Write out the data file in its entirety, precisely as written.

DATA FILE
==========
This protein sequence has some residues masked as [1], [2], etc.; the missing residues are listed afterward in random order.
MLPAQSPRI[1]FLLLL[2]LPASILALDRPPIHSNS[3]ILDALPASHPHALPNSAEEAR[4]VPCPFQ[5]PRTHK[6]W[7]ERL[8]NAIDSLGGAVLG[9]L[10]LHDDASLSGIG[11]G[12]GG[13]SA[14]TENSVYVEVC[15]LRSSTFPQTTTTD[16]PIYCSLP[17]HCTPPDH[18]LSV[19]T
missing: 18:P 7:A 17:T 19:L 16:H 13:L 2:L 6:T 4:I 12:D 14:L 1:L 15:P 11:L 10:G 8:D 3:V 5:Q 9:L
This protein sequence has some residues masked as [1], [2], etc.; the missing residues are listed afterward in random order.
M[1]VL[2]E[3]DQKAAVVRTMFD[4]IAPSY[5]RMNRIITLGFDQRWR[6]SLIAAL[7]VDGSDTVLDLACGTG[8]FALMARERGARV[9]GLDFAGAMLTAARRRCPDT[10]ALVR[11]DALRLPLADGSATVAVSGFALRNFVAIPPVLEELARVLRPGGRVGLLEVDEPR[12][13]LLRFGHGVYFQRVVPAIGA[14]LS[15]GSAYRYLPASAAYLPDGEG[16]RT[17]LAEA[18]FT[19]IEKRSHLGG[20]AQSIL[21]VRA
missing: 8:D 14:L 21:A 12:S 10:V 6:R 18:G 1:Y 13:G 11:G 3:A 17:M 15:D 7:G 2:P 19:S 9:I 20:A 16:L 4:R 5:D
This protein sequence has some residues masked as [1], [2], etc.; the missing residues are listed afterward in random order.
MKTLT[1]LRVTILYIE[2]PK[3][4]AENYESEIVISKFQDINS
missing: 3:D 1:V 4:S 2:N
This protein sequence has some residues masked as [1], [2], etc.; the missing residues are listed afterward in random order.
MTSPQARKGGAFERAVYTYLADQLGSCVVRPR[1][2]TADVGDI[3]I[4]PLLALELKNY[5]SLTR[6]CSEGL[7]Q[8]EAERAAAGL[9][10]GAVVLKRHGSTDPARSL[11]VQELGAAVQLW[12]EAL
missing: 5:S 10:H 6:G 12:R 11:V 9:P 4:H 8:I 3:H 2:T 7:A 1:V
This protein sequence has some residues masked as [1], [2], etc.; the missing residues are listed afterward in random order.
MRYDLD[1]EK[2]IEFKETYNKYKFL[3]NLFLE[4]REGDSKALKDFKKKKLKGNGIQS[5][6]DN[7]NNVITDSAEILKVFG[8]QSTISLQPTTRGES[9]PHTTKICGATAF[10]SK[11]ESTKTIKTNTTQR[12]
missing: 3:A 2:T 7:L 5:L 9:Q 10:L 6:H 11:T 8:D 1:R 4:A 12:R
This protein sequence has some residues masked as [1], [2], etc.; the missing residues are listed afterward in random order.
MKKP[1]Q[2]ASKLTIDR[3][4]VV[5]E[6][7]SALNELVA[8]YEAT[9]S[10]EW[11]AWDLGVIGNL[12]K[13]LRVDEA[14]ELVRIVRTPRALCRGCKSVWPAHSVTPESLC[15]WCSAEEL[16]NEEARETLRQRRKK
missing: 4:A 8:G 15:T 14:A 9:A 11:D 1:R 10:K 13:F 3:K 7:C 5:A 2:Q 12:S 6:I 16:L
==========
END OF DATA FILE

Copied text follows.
This protein sequence has some residues masked as [1], [2], etc.; the missing residues are listed afterward in random order.
MLPAQSPRI[1]FLLLL[2]LPASILALDRPPIHSNS[3]ILDALPASHPHALPNSAEEAR[4]VPCPFQ[5]PRTHK[6]W[7]ERL[8]NAIDSLGGAVLG[9]L[10]LHDDASLSGIG[11]G[12]GG[13]SA[14]TENSVYVEVC[15]LRSSTFPQTTTTD[16]PIYCSLP[17]HCTPPDH[18]LSV[19]T
missing: 18:P 7:A 17:T 19:L 16:H 13:L 2:L 6:T 4:I 12:D 14:L 1:L 15:P 11:L 10:G 8:D 3:V 5:Q 9:L
This protein sequence has some residues masked as [1], [2], etc.; the missing residues are listed afterward in random order.
M[1]VL[2]E[3]DQKAAVVRTMFD[4]IAPSY[5]RMNRIITLGFDQRWR[6]SLIAAL[7]VDGSDTVLDLACGTG[8]FALMARERGARV[9]GLDFAGAMLTAARRRCPDT[10]ALVR[11]DALRLPLADGSATVAVSGFALRNFVAIPPVLEELARVLRPGGRVGLLEVDEPR[12][13]LLRFGHGVYFQRVVPAIGA[14]LS[15]GSAYRYLPASAAYLPDGEG[16]RT[17]LAEA[18]FT[19]IEKRSHLGG[20]AQSIL[21]VRA
missing: 8:D 14:L 21:A 12:S 10:V 6:R 18:G 1:Y 13:G 11:G 3:A 17:M 15:D 7:G 2:P 19:S 9:I 20:A 16:L 4:R 5:D
This protein sequence has some residues masked as [1], [2], etc.; the missing residues are listed afterward in random order.
MKTLT[1]LRVTILYIE[2]PK[3][4]AENYESEIVISKFQDINS
missing: 3:D 1:V 4:S 2:N
This protein sequence has some residues masked as [1], [2], etc.; the missing residues are listed afterward in random order.
MTSPQARKGGAFERAVYTYLADQLGSCVVRPR[1][2]TADVGDI[3]I[4]PLLALELKNY[5]SLTR[6]CSEGL[7]Q[8]EAERAAAGL[9][10]GAVVLKRHGSTDPARSL[11]VQELGAAVQLW[12]EAL
missing: 5:S 10:H 6:G 12:R 11:V 9:P 4:H 8:I 3:H 2:T 7:A 1:V
This protein sequence has some residues masked as [1], [2], etc.; the missing residues are listed afterward in random order.
MRYDLD[1]EK[2]IEFKETYNKYKFL[3]NLFLE[4]REGDSKALKDFKKKKLKGNGIQS[5][6]DN[7]NNVITDSAEILKVFG[8]QSTISLQPTTRGES[9]PHTTKICGATAF[10]SK[11]ESTKTIKTNTTQR[12]
missing: 3:A 2:T 7:L 5:L 9:Q 10:L 6:H 11:T 8:D 1:R 4:A 12:R
This protein sequence has some residues masked as [1], [2], etc.; the missing residues are listed afterward in random order.
MKKP[1]Q[2]ASKLTIDR[3][4]VV[5]E[6][7]SALNELVA[8]YEAT[9]S[10]EW[11]AWDLGVIGNL[12]K[13]LRVDEA[14]ELVRIVRTPRALCRGCKSVWPAHSVTPESLC[15]WCSAEEL[16]NEEARETLRQRRKK
missing: 4:A 8:G 15:T 14:A 9:A 11:D 1:R 10:K 13:F 3:K 7:C 5:A 2:Q 12:S 6:I 16:L